Tink, tink, tink, tink, sang cone-shaped jingles sewn to Grandma Wolfe's dress. Jenna's heart beats to the brum, brum, brum, brum of the powwow drum as she daydreams about the clinking song of her grandma's jingle dancing. Jenna loves the tradition of jingle dancing that has been shared by generations of women in her family, and she hopes to dance at the next powwow. But she has a problem—how will her dress sing if it has no jingles? The warm, evocative watercolors of Cornelius Van Wright and Ying-Hwa Hu complement author Cynthia Leitich Smith's lyrical text as she tells the affirming story of how a contemporary Native American girl turns to her family and community to help her dance find a voice.
Little Zoo Sap and his family are moving from their summer home on the coast to the deep woods for the winter, traveling on a big bobsled pulled by big horses through the snow. When Zoo Sap falls off of the sled unnoticed, the forest animals hear his cries. First to come are the beaver, who put their tails together to cradle him. Then all the other animals circle round--everyone from the tiny mouse to the giant moose to the great bald eagle--keeping him warm and safe until his father comes back to find him.
Virginia's coat is too small and hardly protects her from the frigid South Dakata winter. As Christmas approaches, all the children on the Sioux reservation look forward to receiving boxes full of clothing sent by congregations in the East. Virginia spots a beautiful gray fur coat but holds back tears as it is claimed by one of her classmates. Later, Virginia can't believe what Mama brings home. Based on an event from the author's childhood, this picture book captures the true spirit of Christmas.
A long time ago, fire belonged only to the animals in the land above, not to those on the earth below. Curlew, keeper of the sky world, guarded fire and kept it from the earth. Coyote, however, devised a clever plan to steal fire, aided by Grizzly Bear, Wren, Snake, Frog, Eagle, and Beaver. These brave and resourceful animal beings raided the land above and risked all to steal fire from Curlew. Beaver Steals Fire is an ancient and powerful tale springing from the hearts and experiences of the Salish people of Montana. Steeped in the rich and culturally vital storytelling tradition of the tribe, this tale teaches both respect for fire and awareness of its significance, themes particularly relevant today. This unforgettable version of the story is told by Salish elder Johnny Arlee and beautifully illustrated by tribal artist Sam Sandoval.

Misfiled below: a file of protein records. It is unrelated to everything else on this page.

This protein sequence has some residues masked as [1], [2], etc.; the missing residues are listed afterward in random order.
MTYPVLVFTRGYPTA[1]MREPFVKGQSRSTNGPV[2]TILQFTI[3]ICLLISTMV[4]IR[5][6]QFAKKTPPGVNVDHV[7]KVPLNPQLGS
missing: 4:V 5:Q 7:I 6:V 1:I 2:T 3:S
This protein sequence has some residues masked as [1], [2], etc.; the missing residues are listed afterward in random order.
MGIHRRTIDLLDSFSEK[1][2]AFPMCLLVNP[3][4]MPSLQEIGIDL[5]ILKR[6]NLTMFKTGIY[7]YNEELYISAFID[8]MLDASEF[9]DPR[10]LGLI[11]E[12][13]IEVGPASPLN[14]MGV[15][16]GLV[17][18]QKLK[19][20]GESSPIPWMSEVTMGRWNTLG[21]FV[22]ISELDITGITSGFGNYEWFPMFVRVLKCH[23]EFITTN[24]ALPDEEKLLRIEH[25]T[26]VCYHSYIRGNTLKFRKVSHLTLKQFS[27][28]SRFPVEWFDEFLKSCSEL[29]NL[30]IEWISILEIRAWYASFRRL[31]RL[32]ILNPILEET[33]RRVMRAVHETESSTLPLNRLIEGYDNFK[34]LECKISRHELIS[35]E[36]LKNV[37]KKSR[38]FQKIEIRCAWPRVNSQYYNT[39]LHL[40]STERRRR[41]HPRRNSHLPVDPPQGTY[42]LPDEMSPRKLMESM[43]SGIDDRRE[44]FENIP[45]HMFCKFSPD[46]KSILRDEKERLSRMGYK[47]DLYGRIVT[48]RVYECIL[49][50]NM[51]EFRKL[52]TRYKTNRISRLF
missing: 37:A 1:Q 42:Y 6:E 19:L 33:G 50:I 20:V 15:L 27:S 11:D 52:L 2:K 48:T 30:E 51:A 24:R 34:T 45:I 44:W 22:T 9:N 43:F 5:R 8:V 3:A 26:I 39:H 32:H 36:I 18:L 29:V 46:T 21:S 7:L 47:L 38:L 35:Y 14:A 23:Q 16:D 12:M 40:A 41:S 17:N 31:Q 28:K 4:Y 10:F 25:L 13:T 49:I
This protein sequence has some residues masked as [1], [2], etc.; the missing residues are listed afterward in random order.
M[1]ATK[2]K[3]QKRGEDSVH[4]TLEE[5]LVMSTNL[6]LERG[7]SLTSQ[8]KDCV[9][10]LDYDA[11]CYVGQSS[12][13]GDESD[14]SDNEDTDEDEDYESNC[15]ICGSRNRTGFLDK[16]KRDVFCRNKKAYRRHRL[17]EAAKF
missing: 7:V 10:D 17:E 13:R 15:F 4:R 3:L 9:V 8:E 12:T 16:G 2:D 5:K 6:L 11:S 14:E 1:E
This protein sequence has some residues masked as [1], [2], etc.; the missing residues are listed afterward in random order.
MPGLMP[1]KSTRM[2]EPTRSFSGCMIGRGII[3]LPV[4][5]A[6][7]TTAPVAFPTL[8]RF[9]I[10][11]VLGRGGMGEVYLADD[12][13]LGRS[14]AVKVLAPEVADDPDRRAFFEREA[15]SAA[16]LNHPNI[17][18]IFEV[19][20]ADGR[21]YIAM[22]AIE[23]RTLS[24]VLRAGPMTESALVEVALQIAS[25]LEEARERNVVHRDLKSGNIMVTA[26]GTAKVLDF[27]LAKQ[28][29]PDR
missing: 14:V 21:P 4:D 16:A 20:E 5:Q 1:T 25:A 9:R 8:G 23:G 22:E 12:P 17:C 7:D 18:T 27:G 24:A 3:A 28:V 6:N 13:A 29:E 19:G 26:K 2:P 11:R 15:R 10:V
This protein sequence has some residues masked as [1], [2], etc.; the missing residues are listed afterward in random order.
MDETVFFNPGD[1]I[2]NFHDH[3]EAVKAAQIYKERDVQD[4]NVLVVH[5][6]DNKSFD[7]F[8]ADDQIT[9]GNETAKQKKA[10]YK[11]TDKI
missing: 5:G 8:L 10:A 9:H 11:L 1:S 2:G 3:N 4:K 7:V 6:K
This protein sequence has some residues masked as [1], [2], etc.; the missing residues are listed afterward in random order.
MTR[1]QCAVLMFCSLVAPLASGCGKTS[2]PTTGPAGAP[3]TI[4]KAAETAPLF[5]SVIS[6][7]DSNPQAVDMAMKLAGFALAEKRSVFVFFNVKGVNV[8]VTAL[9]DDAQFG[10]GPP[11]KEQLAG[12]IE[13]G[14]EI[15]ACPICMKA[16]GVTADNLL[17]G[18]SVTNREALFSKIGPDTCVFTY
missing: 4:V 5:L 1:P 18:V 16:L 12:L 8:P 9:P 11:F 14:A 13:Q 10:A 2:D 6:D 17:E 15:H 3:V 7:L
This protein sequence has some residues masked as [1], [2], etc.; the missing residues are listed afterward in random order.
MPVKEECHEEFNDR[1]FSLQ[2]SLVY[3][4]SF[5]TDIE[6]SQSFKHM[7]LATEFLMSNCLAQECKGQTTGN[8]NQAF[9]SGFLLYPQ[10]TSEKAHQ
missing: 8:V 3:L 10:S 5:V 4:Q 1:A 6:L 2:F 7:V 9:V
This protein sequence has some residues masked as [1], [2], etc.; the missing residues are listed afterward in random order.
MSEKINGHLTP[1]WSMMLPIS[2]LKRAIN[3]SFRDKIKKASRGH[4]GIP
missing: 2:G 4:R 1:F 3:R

Based on a Native American legend, this is the tale of a compassionate, courageous mouse who journeys to a far-off land and becomes a magnificent soaring eagle. "Beautifully written and illustrated."--School Library Journal.
Maybe you think you know the story of the big race between Rabbit and Turtle. Think again! In this story from the Choctaw People, Tim Tingle shows that it was not being slow and steady that won Turtle the big race, it was those feathers!!!
When it was first published, Crossing Bok Chitto took readers by surprise. This moving and original story about the intersection of Native and African Americans received starred reviews and many awards, including being named an ALA Notable Children's Book and a Jane Addams Honor Book. Jeanne Rorex Bridges' illustrations mesmerized readers--Publishers Weekly noted that her "strong, solid figures gaze squarely out of the frame, beseeching readers to listen, empathize and wonder." Choctaw storyteller Tim Tingle blends songs, flute, and drum to bring the lore of the Choctaw Nation to life in lively historical, personal, and traditional stories. Artist Jeanne Rorex Bridges traces her heritage back to her Cherokee ancestors.
Bee stings on the backside! That was just the beginning. Tim was about to enter a world of the past, with bullying boys, stones and Indian spirits of long ago. But they were real spirits, real stones, very real memories. In this powerful family saga, author Tim Tingle tells the story of his family's move from Oklahoma Choctaw country to Pasadena, TX. Spanning 50 years, Saltypie describes the problems encountered by his Choctaw grandmother;from her orphan days at an Indian boarding school to hardships encountered in her new home on the Gulf Coast.